In Nativitate Domini—from Cluny

for an explanation of the metre, see below.


Caelum gaude, terra plaude;
nemo mutus sit a laude:
ad antiquam originem
redit homo per virginem.

Virgo Deum est enixa,
unde vetus perit rixa:
perit vetus discordia,
succedit pax et gloria.

Tunc de caeno surgit reus
cum in feno iacet Deus;
tunc vile celat stabulum
caelestis escae pabulum.

Nutrit virgo creatorem
ex se factum redemptorem;
latet in pueritia
divina sapientia.

Ergo dulci melodía
personemus, o Maria,
religiosis vocibus
et clamosis affectibus:

Tu serpentem evicisti,
cuius caput contrivisti,
cum Deus ex te genitus
eius fuit interitus.

Tu fenestra, porta, vellus,
aula, domus, templum, tellus,
virginitatis lilium
et rosa per martyrium.

Parens nostri tu parentis
et genetrix nos gignentis,
piæ matris fiducia
natos Patri concilia.

Ora, mater, Deum natum,
nostrum solvat ut reatum
et post concessam veniam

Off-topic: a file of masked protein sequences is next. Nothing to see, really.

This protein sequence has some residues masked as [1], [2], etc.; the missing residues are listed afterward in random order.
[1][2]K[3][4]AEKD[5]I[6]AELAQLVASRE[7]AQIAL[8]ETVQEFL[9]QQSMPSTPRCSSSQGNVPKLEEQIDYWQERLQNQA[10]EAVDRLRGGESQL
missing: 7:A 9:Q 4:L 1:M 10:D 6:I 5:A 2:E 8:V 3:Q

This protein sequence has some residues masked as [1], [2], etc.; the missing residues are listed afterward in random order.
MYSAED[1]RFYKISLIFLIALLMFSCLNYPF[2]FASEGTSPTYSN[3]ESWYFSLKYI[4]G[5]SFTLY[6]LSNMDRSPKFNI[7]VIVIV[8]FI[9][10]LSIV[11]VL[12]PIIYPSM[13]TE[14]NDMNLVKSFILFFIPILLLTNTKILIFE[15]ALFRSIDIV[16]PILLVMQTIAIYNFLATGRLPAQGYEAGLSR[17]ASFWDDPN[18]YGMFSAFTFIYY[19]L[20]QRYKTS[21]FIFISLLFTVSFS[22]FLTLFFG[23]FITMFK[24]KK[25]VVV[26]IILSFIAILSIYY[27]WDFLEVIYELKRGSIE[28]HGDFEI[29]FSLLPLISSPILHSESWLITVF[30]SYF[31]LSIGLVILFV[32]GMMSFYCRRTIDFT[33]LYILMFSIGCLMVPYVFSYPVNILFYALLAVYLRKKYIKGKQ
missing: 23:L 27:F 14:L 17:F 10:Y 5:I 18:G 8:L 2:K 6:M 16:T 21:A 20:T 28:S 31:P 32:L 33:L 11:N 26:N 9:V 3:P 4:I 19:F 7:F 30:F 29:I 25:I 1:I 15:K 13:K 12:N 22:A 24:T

det gratiam et gloriam.

These are selected stanzas from a hymn by Pierre de Montboissier (1092-1156), who when he died was Abbot of Cluny—and so had the allegiance of several hundred French monasteries of the Cluniac congregation.

  • He is sometimes known as The Blessed Peter, or Peter the Venerable, or Venerabilis Petrus Cluniacensis.
  • He studied Islam and ordered the first Latin translation of the Koran.
  • His counsel as a peacemaker was sought by several kings.
  • He was a scholar, and an admirer of Peter Abelard.
  • After Abelard’s teaching had been condemned, the Blessed Peter sheltered him at Cluny, and Abelard spent the rest of his life there.

The style of this hymn is notable. By the 11th century rhyme was normally used, and, of course, stress metre.  But the arrangement here is unexpected. The first two lines of each stanza are trochaic tetrameters, but lines 3 & 4 switch to iambic tetrameters.

It is a striking way of suiting the rhythm to the thought. The first pair of lines, trochaic, is dancingly vivid, with physical images; the second pair, iambic, slows down, to be more thoughtful and abstract. Just one example of this switch is the seventh of the stanzas above:

Tú fenéstra, pórta, véllus,
aúla, dómus, témplum, téllus,
virgínitátis lílium
et rósa pér martýrium.

Since this is Latin, the last syllable is unstressed.